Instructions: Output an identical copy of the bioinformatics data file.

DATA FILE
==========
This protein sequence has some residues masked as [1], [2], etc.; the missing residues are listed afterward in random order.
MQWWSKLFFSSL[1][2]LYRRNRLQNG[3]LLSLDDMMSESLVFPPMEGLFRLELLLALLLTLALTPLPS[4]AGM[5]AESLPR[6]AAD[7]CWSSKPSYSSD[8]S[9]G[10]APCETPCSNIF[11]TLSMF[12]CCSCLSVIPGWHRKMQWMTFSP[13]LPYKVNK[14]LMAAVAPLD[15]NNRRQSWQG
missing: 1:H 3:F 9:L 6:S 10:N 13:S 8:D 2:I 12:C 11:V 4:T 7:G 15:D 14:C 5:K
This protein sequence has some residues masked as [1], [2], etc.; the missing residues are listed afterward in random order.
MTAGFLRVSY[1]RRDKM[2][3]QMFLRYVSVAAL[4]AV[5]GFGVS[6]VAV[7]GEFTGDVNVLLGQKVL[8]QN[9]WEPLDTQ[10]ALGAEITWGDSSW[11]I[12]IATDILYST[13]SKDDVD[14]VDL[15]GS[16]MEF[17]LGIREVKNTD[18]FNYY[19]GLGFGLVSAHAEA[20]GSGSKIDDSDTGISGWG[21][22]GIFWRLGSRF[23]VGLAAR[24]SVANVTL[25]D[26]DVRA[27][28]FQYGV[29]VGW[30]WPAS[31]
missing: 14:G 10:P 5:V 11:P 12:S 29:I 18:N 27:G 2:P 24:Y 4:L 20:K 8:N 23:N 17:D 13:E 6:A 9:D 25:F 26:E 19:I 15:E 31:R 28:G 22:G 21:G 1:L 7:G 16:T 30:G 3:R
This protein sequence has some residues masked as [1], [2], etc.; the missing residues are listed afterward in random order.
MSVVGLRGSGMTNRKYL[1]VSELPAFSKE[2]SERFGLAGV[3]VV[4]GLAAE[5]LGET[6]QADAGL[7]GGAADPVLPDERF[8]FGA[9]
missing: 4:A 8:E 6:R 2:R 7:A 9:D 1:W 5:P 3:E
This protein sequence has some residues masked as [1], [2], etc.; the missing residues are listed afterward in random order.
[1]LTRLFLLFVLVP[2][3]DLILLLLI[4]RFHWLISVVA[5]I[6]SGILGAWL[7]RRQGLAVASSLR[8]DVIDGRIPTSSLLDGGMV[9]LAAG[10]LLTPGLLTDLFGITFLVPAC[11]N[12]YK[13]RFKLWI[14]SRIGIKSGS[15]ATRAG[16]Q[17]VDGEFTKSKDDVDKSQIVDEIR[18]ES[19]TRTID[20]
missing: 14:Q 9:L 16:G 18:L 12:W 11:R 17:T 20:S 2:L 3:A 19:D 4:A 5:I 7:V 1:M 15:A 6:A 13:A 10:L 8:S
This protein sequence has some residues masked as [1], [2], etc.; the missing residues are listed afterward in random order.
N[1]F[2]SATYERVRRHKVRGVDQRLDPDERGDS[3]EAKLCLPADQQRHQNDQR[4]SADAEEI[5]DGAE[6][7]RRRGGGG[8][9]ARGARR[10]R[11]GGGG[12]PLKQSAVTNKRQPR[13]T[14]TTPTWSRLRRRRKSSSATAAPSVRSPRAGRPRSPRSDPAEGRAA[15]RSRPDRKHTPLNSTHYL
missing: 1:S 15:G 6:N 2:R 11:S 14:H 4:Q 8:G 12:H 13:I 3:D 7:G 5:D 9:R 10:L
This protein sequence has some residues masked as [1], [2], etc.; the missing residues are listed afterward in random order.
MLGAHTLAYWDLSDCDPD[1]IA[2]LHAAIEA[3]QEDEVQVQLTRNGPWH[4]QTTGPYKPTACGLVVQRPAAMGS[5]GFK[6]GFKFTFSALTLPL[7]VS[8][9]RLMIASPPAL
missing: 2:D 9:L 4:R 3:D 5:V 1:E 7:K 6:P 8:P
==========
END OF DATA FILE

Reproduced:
This protein sequence has some residues masked as [1], [2], etc.; the missing residues are listed afterward in random order.
MQWWSKLFFSSL[1][2]LYRRNRLQNG[3]LLSLDDMMSESLVFPPMEGLFRLELLLALLLTLALTPLPS[4]AGM[5]AESLPR[6]AAD[7]CWSSKPSYSSD[8]S[9]G[10]APCETPCSNIF[11]TLSMF[12]CCSCLSVIPGWHRKMQWMTFSP[13]LPYKVNK[14]LMAAVAPLD[15]NNRRQSWQG
missing: 1:H 3:F 9:L 6:S 10:N 13:S 8:D 2:I 12:C 11:V 4:T 7:G 15:D 14:C 5:K
This protein sequence has some residues masked as [1], [2], etc.; the missing residues are listed afterward in random order.
MTAGFLRVSY[1]RRDKM[2][3]QMFLRYVSVAAL[4]AV[5]GFGVS[6]VAV[7]GEFTGDVNVLLGQKVL[8]QN[9]WEPLDTQ[10]ALGAEITWGDSSW[11]I[12]IATDILYST[13]SKDDVD[14]VDL[15]GS[16]MEF[17]LGIREVKNTD[18]FNYY[19]GLGFGLVSAHAEA[20]GSGSKIDDSDTGISGWG[21][22]GIFWRLGSRF[23]VGLAAR[24]SVANVTL[25]D[26]DVRA[27][28]FQYGV[29]VGW[30]WPAS[31]
missing: 14:G 10:P 5:V 11:P 12:S 29:I 18:N 27:G 2:P 24:Y 4:L 20:K 8:N 23:N 17:D 13:E 6:A 9:D 25:F 26:E 19:I 15:E 31:R 28:G 22:G 21:G 1:L 7:G 16:T 30:G 3:R
This protein sequence has some residues masked as [1], [2], etc.; the missing residues are listed afterward in random order.
MSVVGLRGSGMTNRKYL[1]VSELPAFSKE[2]SERFGLAGV[3]VV[4]GLAAE[5]LGET[6]QADAGL[7]GGAADPVLPDERF[8]FGA[9]
missing: 4:A 8:E 6:R 2:R 7:A 9:D 1:W 5:P 3:E
This protein sequence has some residues masked as [1], [2], etc.; the missing residues are listed afterward in random order.
[1]LTRLFLLFVLVP[2][3]DLILLLLI[4]RFHWLISVVA[5]I[6]SGILGAWL[7]RRQGLAVASSLR[8]DVIDGRIPTSSLLDGGMV[9]LAAG[10]LLTPGLLTDLFGITFLVPAC[11]N[12]YK[13]RFKLWI[14]SRIGIKSGS[15]ATRAG[16]Q[17]VDGEFTKSKDDVDKSQIVDEIR[18]ES[19]TRTID[20]
missing: 14:Q 9:L 16:G 18:L 12:W 11:R 17:T 20:S 2:L 3:A 19:D 4:A 5:I 7:V 1:M 15:A 6:A 13:A 10:L 8:S
This protein sequence has some residues masked as [1], [2], etc.; the missing residues are listed afterward in random order.
N[1]F[2]SATYERVRRHKVRGVDQRLDPDERGDS[3]EAKLCLPADQQRHQNDQR[4]SADAEEI[5]DGAE[6][7]RRRGGGG[8][9]ARGARR[10]R[11]GGGG[12]PLKQSAVTNKRQPR[13]T[14]TTPTWSRLRRRRKSSSATAAPSVRSPRAGRPRSPRSDPAEGRAA[15]RSRPDRKHTPLNSTHYL
missing: 1:S 15:G 6:N 2:R 11:S 14:H 4:Q 8:G 12:H 13:I 3:D 7:G 5:D 9:R 10:L
This protein sequence has some residues masked as [1], [2], etc.; the missing residues are listed afterward in random order.
MLGAHTLAYWDLSDCDPD[1]IA[2]LHAAIEA[3]QEDEVQVQLTRNGPWH[4]QTTGPYKPTACGLVVQRPAAMGS[5]GFK[6]GFKFTFSALTLPL[7]VS[8][9]RLMIASPPAL
missing: 2:D 9:L 4:R 3:D 5:V 1:E 7:K 6:P 8:P